The apostle Paul described these kinds of preachers when he wrote about how the love of money causes people to depart from the Christian faith:

"For the love of money is a root of all sorts of evil, and some by longing for it have wandered away from the faith, and pierced themselves with many a pang" (1 Timothy 6:10).

Prosperity teachers have strayed far from the core message of Christ (as have their supporters).  Rarely, if ever, do they preach the pure Gospel.  Sinners are usually petitioned to accept Jesus as their Messiah, not through preaching about sin and the need for a Savior to deliver them from eternal death; NO, the unsaved are lured into becoming a "Christian" when the prosperity teachers make the promise that God will bless them with whatever need or want they may have.  (Desperation / neediness also, and not only greed, causes people to accept this false gospel.) 

People are told by these self-absorbed preachers that if they accept and believe this prosperity message and prove their belief by giving financially they will then, and only then, begin to experience renewal in their lives.  If the believers of this false gospel want health, wealth, or any other kind of blessing they are promised that Jesus (a "Jesus" of their own making) will provide them with these things.  All a person must do, according to the basic teaching, is pledge a certain amount of money to the prosperity teacher and the deal is sealed.  When the promise for the blessing goes unfulfilled the preacher convinces his devotee that the "covenant" must be reconfirmed because "Satan" has messed things up.

Tragically, this prosperity message reduces the Savior of the world to a means to an end and not the end in and of Himself.  The teaching results in counterfeit salvations and many frustrated people who experience only a dwindling bank account and hurt emotions instead of the blessings they were promised.  The only people who gain in wealth are the prosperity teachers, and they never miss an opportunity to boastfully proclaim themselves as rich men and women.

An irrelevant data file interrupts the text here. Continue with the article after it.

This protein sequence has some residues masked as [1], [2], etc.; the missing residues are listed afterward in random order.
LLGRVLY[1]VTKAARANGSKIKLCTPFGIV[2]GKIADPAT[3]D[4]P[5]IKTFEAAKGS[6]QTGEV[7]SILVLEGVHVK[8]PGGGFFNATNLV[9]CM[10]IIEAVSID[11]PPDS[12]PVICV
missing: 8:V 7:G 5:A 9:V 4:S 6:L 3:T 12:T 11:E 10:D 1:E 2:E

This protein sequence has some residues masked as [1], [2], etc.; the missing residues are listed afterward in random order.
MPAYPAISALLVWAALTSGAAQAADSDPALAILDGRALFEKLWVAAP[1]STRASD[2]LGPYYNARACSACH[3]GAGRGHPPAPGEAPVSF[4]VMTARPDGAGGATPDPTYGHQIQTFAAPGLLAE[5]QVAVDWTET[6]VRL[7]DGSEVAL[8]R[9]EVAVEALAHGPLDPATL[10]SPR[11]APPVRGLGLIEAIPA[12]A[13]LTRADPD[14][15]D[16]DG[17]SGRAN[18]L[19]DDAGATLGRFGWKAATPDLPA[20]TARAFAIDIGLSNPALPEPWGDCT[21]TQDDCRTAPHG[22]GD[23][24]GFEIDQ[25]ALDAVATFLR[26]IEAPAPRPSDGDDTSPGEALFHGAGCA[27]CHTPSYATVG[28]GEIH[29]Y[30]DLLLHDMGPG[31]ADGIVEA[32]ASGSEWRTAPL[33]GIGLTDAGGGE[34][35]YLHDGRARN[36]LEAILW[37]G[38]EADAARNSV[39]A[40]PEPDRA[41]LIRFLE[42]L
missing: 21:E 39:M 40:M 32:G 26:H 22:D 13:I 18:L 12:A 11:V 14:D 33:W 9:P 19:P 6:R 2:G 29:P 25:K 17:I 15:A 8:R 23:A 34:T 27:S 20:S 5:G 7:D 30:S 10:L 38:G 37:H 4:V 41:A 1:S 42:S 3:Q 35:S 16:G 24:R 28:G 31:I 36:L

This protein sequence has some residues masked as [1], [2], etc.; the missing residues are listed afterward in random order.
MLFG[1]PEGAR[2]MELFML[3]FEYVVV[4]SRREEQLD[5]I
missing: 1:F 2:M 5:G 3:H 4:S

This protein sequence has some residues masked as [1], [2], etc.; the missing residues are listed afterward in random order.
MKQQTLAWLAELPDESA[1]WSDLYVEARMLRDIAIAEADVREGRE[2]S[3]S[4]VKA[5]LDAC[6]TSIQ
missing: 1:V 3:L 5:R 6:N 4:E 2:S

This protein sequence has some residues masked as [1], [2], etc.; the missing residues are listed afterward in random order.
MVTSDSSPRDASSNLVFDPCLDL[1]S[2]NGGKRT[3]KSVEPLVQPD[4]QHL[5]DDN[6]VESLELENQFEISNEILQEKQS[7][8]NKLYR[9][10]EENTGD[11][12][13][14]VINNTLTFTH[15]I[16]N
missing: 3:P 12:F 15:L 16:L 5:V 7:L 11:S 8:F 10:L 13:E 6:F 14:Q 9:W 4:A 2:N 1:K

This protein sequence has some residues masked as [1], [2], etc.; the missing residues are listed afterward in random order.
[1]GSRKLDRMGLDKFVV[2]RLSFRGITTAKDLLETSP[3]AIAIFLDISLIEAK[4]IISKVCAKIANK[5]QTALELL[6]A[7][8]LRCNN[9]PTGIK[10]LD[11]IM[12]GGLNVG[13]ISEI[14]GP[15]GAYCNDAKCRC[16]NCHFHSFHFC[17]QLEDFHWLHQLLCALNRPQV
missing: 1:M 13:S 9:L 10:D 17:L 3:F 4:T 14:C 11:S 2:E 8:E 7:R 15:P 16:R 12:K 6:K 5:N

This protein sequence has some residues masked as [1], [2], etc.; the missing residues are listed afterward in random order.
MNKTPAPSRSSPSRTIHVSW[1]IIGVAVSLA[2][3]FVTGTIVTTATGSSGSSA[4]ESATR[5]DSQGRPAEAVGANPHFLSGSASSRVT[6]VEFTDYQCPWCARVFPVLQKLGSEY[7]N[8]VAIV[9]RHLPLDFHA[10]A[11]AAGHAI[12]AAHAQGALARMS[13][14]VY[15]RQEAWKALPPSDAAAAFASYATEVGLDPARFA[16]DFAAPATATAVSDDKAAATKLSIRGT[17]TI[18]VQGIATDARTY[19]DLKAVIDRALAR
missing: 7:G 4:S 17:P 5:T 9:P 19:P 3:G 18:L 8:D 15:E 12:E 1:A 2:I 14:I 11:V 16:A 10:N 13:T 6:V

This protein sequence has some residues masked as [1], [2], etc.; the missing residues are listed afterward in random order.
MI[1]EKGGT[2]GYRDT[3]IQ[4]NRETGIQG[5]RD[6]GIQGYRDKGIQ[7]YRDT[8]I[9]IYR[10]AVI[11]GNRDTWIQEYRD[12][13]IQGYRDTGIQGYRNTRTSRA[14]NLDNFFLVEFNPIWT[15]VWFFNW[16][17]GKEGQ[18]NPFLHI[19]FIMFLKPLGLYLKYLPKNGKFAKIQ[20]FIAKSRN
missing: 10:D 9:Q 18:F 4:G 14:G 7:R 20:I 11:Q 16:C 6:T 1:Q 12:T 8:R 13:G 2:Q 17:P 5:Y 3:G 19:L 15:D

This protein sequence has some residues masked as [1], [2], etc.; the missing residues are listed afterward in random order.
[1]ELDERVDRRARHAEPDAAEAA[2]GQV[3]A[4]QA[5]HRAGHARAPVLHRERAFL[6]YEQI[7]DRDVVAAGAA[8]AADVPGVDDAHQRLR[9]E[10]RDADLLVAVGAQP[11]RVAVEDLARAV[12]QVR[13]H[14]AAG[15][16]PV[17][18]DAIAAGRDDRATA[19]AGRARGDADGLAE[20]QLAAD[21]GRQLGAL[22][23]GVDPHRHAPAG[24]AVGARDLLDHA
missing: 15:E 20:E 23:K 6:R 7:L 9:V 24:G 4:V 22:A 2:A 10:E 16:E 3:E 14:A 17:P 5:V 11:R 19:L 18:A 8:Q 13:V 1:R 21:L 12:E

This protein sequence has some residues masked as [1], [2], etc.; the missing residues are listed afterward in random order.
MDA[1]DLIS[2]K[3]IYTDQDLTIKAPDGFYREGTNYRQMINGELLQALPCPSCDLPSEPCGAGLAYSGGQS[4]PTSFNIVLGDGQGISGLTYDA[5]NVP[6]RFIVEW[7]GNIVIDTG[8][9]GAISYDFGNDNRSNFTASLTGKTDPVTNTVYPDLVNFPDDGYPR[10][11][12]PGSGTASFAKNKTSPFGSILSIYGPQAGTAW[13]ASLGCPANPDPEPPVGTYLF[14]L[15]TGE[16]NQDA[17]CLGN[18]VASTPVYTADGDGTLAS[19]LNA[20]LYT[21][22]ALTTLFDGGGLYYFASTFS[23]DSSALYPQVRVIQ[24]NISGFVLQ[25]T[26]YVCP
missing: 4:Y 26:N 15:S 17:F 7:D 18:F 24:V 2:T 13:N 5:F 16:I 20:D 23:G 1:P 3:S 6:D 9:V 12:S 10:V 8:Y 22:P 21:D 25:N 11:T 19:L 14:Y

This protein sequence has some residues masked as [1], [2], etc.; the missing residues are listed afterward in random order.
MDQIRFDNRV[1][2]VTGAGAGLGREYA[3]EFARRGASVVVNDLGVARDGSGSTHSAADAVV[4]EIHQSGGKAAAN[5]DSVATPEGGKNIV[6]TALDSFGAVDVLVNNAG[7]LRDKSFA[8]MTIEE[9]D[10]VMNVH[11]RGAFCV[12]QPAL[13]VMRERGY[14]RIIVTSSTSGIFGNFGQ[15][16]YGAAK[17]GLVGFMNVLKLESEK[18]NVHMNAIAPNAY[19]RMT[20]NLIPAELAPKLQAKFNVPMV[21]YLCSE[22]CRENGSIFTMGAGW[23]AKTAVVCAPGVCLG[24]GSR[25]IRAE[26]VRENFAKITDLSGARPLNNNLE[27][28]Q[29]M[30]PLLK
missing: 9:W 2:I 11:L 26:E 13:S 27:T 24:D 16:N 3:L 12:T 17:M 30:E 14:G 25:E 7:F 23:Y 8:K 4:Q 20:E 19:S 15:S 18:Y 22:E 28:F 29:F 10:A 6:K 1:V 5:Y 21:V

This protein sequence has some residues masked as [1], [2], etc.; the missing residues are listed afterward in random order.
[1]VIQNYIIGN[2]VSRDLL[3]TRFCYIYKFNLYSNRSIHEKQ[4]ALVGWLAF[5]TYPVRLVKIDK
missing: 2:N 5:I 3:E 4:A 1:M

To those deceived and deceiving people who have set their hearts and minds on earthly riches instead of spiritual riches, the Lord would say:

"I know your deeds, that you are neither cold nor hot; I would that you were cold or hot.  So because you are lukewarm, and neither hot nor cold, I WILL SPIT YOU OUT OF MY MOUTH.  Because you say, I am rich, and have become wealthy, and have need of nothing, and you do not know that you are wretched and miserable and poor and blind and naked, I advise you to buy from Me gold refined by fire, that you may become rich, and white garments, that you may clothe yourself, and that the shame of your nakedness may not be revealed; and eyesalve to anoint your eyes, that you may see.  Those whom I love, I reprove and discipline; be zealous therefore, and REPENT" (Revelation 3:15-19; emphases added). 

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Updated Sun Nov 27, 2005 2:30pm MST